thu 20/06/2024

Henry Hoke: Open Throat review - if a lion could speak | reviews, news & interviews

Henry Hoke: Open Throat review - if a lion could speak

Henry Hoke: Open Throat review - if a lion could speak

Our treatment of animals and their environment comes under scrutiny in Hoke's daring fifth novel

Image Credit: Myles Pettengill

I approached Henry Hoke’s fifth book, Open Throat, with some trepidation. A slim novel (156 pages), it seemed, at first glance, to be an over-intellectualised prose-cum-poetical text about a mountain lion.

But the novel was so much more: an odd but wryly astute social commentary from an animal that has been forced to move from nature to where the humans are – and he doesn’t wholly hate it. It’s also (loosely) based on the famous P-22 mountain lion, who also lived in LA, and whose story at times intersects with that of the protagonist of Open Throat.

The lion, whose name, we are told, is unpronounceable to humans, lives in the barrens above LA (or as he hears it, "ellay"). From hideouts in the brush and trees he listens to the conversations of walkers. He begins to understand them, but there are points at which he can’t quite bridge the gap. He hears some hikers discussing their therapists. He’d quite like a therapist, he muses – perhaps he’ll find one, drag it into a cave, and force it to give him weekly sessions.

Open ThroatIn these moments, the line between animal and human blurs. The lion has daddy issues: his father killed his mother and then drove him off their territory. He fell in love with another male lion who seemed to reciprocate his feelings without being able to communicate in a way that humans would see as valid. They shared kills and seemed to have companionship, but then his paramour crossed the "long death" (likely an expressway) and was run over – something we only see when the protagonist crosses the long death himself and enters the human landscape. These person-like descriptions of the lion’s inner life can feel like a stretch at times, but they allow Hoke to comment sharply on humanity’s intervention in the land around us.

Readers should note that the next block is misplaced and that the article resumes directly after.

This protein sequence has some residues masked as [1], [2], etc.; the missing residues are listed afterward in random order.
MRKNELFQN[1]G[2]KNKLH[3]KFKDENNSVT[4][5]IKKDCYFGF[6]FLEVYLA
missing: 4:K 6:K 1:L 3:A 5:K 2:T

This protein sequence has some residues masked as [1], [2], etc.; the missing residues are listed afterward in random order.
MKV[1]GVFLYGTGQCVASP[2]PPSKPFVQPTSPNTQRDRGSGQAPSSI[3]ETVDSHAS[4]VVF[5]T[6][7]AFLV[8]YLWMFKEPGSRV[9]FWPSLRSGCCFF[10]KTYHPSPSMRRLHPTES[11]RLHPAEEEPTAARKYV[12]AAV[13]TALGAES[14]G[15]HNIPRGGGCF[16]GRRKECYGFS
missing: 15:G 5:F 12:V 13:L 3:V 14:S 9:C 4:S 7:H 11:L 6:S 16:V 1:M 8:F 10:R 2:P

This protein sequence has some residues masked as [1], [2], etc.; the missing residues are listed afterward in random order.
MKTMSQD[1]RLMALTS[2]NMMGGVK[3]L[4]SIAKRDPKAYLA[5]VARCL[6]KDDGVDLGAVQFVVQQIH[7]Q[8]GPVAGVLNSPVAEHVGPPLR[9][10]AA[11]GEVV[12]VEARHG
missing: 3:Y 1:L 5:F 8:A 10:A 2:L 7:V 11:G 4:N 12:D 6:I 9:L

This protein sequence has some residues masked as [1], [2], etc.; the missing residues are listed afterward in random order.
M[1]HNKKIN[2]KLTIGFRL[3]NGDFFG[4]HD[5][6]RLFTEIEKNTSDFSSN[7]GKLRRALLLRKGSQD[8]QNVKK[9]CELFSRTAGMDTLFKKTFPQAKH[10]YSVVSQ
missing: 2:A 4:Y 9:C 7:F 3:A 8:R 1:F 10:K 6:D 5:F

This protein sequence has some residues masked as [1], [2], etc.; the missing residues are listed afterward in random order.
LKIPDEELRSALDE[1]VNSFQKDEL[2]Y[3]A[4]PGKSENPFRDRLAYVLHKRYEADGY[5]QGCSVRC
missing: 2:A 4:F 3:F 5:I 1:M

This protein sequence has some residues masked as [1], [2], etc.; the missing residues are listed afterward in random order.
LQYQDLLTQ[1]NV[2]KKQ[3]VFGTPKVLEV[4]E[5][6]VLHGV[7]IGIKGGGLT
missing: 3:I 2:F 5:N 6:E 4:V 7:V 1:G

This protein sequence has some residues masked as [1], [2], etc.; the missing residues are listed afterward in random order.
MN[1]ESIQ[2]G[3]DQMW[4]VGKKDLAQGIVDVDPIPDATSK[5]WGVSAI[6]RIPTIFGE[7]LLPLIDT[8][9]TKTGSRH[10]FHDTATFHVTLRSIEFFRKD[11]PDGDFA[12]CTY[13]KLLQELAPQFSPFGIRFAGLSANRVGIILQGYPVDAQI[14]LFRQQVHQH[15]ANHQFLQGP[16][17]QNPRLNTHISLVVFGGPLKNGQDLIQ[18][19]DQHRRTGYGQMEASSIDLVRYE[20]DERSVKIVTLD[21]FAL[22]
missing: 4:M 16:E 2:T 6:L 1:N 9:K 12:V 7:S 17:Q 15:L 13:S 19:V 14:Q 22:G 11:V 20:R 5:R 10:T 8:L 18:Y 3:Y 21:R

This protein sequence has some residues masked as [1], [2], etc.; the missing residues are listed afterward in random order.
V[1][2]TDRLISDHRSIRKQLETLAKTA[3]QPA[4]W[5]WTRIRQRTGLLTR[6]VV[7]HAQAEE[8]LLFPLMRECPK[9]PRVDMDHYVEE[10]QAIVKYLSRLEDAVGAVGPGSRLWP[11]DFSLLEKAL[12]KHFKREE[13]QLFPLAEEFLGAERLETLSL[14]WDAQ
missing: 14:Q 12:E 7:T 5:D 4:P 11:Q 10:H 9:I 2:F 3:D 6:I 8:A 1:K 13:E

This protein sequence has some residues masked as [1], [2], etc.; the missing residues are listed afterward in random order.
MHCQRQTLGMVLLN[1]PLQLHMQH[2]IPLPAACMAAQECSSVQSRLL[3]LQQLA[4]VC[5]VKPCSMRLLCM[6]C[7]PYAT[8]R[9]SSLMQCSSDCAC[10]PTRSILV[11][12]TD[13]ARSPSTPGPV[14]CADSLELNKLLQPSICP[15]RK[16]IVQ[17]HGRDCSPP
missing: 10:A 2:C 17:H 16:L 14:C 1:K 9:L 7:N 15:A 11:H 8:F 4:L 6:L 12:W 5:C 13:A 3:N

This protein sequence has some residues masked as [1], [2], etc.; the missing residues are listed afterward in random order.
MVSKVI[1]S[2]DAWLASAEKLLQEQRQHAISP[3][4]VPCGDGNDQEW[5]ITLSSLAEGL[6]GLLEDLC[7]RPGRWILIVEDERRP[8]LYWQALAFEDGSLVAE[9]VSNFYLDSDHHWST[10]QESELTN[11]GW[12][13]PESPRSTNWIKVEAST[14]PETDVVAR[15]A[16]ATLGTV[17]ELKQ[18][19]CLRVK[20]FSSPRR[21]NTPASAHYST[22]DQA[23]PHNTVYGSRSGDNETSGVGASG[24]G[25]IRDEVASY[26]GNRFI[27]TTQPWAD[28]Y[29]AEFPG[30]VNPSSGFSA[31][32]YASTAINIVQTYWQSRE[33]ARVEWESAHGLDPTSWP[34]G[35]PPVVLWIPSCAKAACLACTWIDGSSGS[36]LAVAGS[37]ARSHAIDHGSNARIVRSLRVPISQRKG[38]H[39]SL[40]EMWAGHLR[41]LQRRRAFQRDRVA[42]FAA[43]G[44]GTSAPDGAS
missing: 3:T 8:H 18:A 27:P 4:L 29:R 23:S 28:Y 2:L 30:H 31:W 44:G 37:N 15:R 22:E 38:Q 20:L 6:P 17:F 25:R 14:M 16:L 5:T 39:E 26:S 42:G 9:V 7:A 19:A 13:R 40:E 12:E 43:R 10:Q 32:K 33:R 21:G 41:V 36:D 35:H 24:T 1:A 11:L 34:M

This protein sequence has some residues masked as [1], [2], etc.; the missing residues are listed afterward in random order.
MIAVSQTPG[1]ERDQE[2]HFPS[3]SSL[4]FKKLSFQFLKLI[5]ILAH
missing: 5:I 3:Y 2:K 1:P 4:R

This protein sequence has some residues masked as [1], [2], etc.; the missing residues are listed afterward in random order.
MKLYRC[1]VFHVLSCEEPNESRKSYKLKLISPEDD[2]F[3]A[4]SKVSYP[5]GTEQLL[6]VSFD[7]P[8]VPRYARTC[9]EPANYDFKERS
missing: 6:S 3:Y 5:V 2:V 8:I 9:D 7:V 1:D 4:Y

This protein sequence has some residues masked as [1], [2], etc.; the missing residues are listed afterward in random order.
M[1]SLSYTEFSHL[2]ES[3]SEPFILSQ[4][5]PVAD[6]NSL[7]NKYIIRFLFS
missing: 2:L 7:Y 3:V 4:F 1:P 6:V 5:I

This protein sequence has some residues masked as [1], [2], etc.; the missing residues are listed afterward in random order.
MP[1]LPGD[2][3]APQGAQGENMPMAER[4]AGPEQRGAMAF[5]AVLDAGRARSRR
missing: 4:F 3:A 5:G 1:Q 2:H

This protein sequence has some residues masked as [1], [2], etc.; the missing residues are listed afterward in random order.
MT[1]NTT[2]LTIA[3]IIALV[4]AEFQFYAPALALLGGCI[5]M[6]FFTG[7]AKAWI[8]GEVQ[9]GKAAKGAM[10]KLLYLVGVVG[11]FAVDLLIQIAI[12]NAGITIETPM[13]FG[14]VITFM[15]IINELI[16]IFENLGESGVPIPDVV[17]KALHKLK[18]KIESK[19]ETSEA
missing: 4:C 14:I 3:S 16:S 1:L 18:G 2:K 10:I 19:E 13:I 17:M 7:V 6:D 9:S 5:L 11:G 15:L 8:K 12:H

Open Throat’s examination of the worst parts of the Anthropocene can, at points, also feel laboured, and even a little proselytising (though perhaps this is inevitable when the issue is so horribly close at hand). The lion watches his home go up in flames when two characters torch a town full of homeless people – the people to whom he himself feels closest. The fire then engulfs the hills where the lion lives, forcing him to hide out in the house of someone who appears to be famous (although we are never told for what). There’s a clear judgement here of man’s abuse of power, both environmentally and emotionally.

It’s laboured because these themes are both obvious and uncomfortable, a truth that never comes out well in books because, although we know it, very little is being done to correct the imbalance. Hoke is perhaps more successful, although no less obvious, when the lion overhears the petty and ridiculous conversations of hikers and contemplates eating them. He witnesses their attempts (and failures) to connect, their pettiness, and the contrast with those in the tent town who are just trying to survive.

The lion is given enough understanding to be able to comment on what he sees, but not enough to be able to escape humanity’s degradations. He stumbles into what appears to be a zoo and eats one of the captive animals, seeing others that are almost like him but that smell different, miserable and trapped. Open Throat’s musings are interesting and, at times, heartbreaking, though they remain on the nose. Perhaps, though, the obviousness of the lion’s suffering should serve as a lesson to us. If this quasi-allegory feels overbaked, it’s because it’s saying something we’ve all heard a thousand times before, but haven’t yet listened.

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